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Watchdogs Disappointed Hanford Deadlines Likely to be Missed

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State officials say they’re disappointed but not surprised by news that the federal government will likely miss several more cleanup deadlines at the Hanford Nuclear Reservation.

At Hanford, radioactive sludge stews in aging underground tanks not far from the Columbia River. A 1989 agreement created the timeline for treating that caustic gunk. But the task has proven extremely difficult. A Waste Treatment Plant has been plagued by whistleblowers, critical federal investigations, cost overruns, and delays. 

Now Secretary of Energy Ernest Moniz says that the federal government and its contractors will likely miss three more key deadlines before 2022, and possibly need to redesign major parts of the plant.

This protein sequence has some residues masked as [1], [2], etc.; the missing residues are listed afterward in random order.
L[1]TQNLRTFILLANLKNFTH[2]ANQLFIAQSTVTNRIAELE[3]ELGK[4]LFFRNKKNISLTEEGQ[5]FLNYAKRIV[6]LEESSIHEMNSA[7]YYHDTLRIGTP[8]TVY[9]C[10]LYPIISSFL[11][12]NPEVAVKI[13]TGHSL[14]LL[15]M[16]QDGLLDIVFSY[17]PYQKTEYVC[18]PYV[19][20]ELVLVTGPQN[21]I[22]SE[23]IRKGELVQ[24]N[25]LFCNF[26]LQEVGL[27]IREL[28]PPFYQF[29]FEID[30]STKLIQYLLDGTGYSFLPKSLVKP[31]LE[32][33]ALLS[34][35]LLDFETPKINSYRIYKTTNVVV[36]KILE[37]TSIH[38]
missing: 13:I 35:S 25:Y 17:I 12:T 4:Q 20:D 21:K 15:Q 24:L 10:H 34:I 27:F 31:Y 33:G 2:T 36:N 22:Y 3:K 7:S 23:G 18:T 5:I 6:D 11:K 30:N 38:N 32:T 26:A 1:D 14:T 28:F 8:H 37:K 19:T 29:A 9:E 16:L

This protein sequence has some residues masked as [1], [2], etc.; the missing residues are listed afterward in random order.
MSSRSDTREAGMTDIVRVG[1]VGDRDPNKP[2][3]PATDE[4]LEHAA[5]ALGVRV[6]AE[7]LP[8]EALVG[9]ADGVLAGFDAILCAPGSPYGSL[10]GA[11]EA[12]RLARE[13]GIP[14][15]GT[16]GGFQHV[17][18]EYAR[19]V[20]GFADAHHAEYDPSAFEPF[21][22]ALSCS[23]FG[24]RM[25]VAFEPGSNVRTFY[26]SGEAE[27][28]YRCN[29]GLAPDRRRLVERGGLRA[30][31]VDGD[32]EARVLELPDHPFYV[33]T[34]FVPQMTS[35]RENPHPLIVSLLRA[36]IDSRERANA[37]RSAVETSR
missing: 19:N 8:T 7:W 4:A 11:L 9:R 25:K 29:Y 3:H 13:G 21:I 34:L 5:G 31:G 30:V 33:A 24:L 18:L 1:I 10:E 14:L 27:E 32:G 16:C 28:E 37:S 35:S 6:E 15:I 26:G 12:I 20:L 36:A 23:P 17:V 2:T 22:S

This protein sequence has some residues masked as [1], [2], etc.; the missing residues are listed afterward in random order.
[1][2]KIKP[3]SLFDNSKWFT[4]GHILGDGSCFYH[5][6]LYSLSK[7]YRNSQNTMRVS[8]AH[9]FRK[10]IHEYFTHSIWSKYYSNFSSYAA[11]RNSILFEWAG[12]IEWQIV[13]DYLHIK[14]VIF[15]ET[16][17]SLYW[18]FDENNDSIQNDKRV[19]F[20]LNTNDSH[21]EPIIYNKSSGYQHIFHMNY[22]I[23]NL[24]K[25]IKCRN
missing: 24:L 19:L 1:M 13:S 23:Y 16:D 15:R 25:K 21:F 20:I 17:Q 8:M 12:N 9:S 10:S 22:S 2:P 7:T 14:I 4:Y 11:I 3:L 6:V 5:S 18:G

“The Department of Energy notified the States of Washington and Oregon that a serious risk has arisen that the Department may be unable to meet the Consent Decree milestone for completing hot commissioning of the Low Activity Waste Facility and two related milestones,” the department said in a statement. “The Department is making these notifications out of an abundance of caution and looks forward to discussing the circumstances with the State as we continue to engage on a path forward.”

Washington Attorney General Bob Ferguson called the news “yet another setback.” 

And Suzanne Dahl, the tank waste treatment manger for the Washington Department of Ecology, says the Waste Treatment Plant is essential.

“We can’t afford to throw up our hands,” Dahl said.

Anna King calls Richland, Washington home and loves unearthing great stories about people in the Northwest. She reports for the Northwest News Network from a studio at Washington State University, Tri-Cities. She covers the Mid-Columbia region, from nuclear reactors to Mexican rodeos.